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Negative Effects Of Gambling

Essay by   •  January 1, 2011  •  1,338 Words (6 Pages)  •  2,556 Views

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well this is my rough draft without a concluding paragraph..

GAMBLING MONEY = GAMBLING LIFE

One that has ever scratched a lottery ticket, bet on a sporting event, or possibly even played poker with a couple of buddies in exchange for valuables is considered a gambler. Once this gambler started to win, he wanted to participate in more of these activities due to the victorious feeling or possibly thinking he had "good luck". Little does this gambler know that as time exceeds, his habits will soon worsen. Gambling was derived during the Revolutionary War when the states subsidized lotteries to help finance their armies, but gambling has recently become an issue among many. Today, many people gamble for fun and to experience a challenge, but they do not realize the negative effects that gambling has on the individual, the society, and the economy.

There are many ways to identify an individual as a compulsive gambler. The symptoms start off with the gambler always being preoccupied with gambling trying to escape problems or relieve depression. After the gambler has lost a lot of money, he continues to gamble to try to reclaim the money lost by gambling. Soon, the gambler is simply addicted to gambling itself. He gambles larger amounts of money to feel excited or satisfied. When the gambler neglects his responsibilities and becomes impatient with his family, a chain reaction of rough events begins to occur. (Grohol 1)

Once the addict is obsessed with gambling, the behavior of the addict begins to alter significantly. He may stop doing things he or she previously enjoyed to gamble more. His sleeping patterns change due to the late nights spent in casinos. The gambler becomes less concerned about his physical appearance and self-care. Gambling also becomes a huge factor in the spending habits of the gambler. He spends less money on other things so that he will have more money to gamble. On the occasion that the gambler is low on money, he cheats and steals to obtain money. (Signs of Gambling Problems for Financial Counsellors [sic] 2)

This is when many financial problems arise. Financial problems, such as the loss of life savings and/or a home, inability to pay creditors, or possible bankruptcy are results of compulsive gambling (Gambling 1). Problem gamblers usually rely on others to provide money to them to relieve a desperate financial situation caused by gambling (Grohol 1). Gamblers are usually not capable of repaying these debts because they turn to gambling to regain this money; they are in debt up to their knees very quickly (Bryner and Jordan 1). The average debt incurred by a male pathological gambler in the U.S. is between $55,000 and $90,000 (Articles and Reports on Gambling 6). Up to 28 percent of males in treatment in Gamblers Anonymous have declared bankruptcy. Losses such as these place enormous stress on the gambler and his family, work, and emotional life (Torr 85).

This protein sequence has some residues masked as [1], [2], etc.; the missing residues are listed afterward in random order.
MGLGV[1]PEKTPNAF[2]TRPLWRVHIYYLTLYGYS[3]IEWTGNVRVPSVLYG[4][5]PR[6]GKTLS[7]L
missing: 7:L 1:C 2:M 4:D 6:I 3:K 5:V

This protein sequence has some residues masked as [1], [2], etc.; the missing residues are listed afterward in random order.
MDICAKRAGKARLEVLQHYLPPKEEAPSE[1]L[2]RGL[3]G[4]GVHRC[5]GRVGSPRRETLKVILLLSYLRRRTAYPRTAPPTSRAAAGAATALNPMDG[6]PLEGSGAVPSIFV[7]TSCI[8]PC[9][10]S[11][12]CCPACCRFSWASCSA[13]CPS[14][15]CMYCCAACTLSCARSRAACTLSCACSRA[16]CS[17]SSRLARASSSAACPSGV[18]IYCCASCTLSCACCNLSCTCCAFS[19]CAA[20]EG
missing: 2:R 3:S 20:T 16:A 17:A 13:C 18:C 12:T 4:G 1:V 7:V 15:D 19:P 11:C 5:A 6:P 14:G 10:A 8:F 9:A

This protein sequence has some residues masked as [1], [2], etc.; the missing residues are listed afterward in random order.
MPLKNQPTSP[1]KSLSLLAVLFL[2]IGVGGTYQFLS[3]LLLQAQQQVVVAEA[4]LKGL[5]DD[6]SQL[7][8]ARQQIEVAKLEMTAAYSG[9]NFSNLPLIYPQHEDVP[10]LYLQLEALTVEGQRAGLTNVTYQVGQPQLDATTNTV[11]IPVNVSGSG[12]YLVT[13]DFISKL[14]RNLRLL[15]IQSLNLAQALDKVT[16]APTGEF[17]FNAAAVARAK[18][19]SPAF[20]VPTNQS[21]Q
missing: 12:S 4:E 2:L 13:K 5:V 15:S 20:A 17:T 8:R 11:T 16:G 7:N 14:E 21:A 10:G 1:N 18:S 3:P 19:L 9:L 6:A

Sometimes these gamblers that are deeply in debt cannot handle the burden and have serious thoughts about committing suicide. A study of addicted gamblers revealed that between 20 and 30 percent of the respondents made actual suicide attempts (Gambling Basics 3). The suicide rate for pathological gamblers is twenty times higher than for non-gamblers. One in five gamblers commit suicide. Of the bettors that do not commit suicide, 65 percent of them commit crimes to support their habit (Articles and Reports on Gambling 6). In 2004, about one-third of the arrestees linked to compulsive gambling had committed robbery, but 13 percent assaulted someone for money (Gambling and Crime 1).

The gambler's troubles not only have an affect him, but they have a great affect on his family as well. The children of the gambler are greatly affected by their parent's ways. Their grades in school begin to decline. The children may also lose their friends if the friend becomes aware of the parent's poor habits. This will lower the children's self-esteem which could also cause them to turn to alcohol at a very early age. Gambling also creates tensions between the gambler and the spouse. Trust is lost between the two, and depression and hopelessness become common in the household. There are times the spouse is too humiliated to be around her very own family and friends. The spouse begins to feel lonesome after withdrawing herself out of society. When confronting the gambler in the family about money or gambling, the spouse is often verbally or physically attacked.

Occasionally the spouse of the gambler will not discuss the topic of gambling in fear of the gambler's reaction (Gambling and Family 2). When the gambler and the spouse are not able to iron out their problems and the spouse refuses to stick around any longer, the spouse files for divorce. The average divorce rate for problem gamblers is nearly

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